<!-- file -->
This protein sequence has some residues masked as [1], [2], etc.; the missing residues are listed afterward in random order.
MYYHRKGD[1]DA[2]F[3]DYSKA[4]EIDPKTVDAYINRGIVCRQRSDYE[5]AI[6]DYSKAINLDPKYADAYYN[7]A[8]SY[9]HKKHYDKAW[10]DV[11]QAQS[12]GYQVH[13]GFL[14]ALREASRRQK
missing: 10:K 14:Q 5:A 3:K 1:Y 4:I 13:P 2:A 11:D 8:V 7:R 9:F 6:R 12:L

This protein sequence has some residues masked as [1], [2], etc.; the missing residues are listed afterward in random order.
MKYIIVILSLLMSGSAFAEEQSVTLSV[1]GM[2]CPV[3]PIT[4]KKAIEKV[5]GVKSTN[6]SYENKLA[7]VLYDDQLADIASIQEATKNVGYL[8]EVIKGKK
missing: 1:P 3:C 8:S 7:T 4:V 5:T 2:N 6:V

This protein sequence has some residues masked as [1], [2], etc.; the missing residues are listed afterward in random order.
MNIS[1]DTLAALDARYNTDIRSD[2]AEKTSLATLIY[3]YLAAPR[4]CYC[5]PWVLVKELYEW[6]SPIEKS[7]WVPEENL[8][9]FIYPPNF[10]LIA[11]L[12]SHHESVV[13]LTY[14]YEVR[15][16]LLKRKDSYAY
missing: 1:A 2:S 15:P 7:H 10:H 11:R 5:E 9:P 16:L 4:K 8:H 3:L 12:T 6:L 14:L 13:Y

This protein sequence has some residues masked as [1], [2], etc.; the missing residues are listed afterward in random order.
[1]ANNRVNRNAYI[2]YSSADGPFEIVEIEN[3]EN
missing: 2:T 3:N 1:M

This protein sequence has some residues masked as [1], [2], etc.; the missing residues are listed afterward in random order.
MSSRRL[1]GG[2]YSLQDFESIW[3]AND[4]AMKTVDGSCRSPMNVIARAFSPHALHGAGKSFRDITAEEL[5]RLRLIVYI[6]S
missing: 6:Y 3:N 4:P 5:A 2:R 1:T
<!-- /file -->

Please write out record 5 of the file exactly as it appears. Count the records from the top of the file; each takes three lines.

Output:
This protein sequence has some residues masked as [1], [2], etc.; the missing residues are listed afterward in random order.
MSSRRL[1]GG[2]YSLQDFESIW[3]AND[4]AMKTVDGSCRSPMNVIARAFSPHALHGAGKSFRDITAEEL[5]RLRLIVYI[6]S
missing: 6:Y 3:N 4:P 5:A 2:R 1:T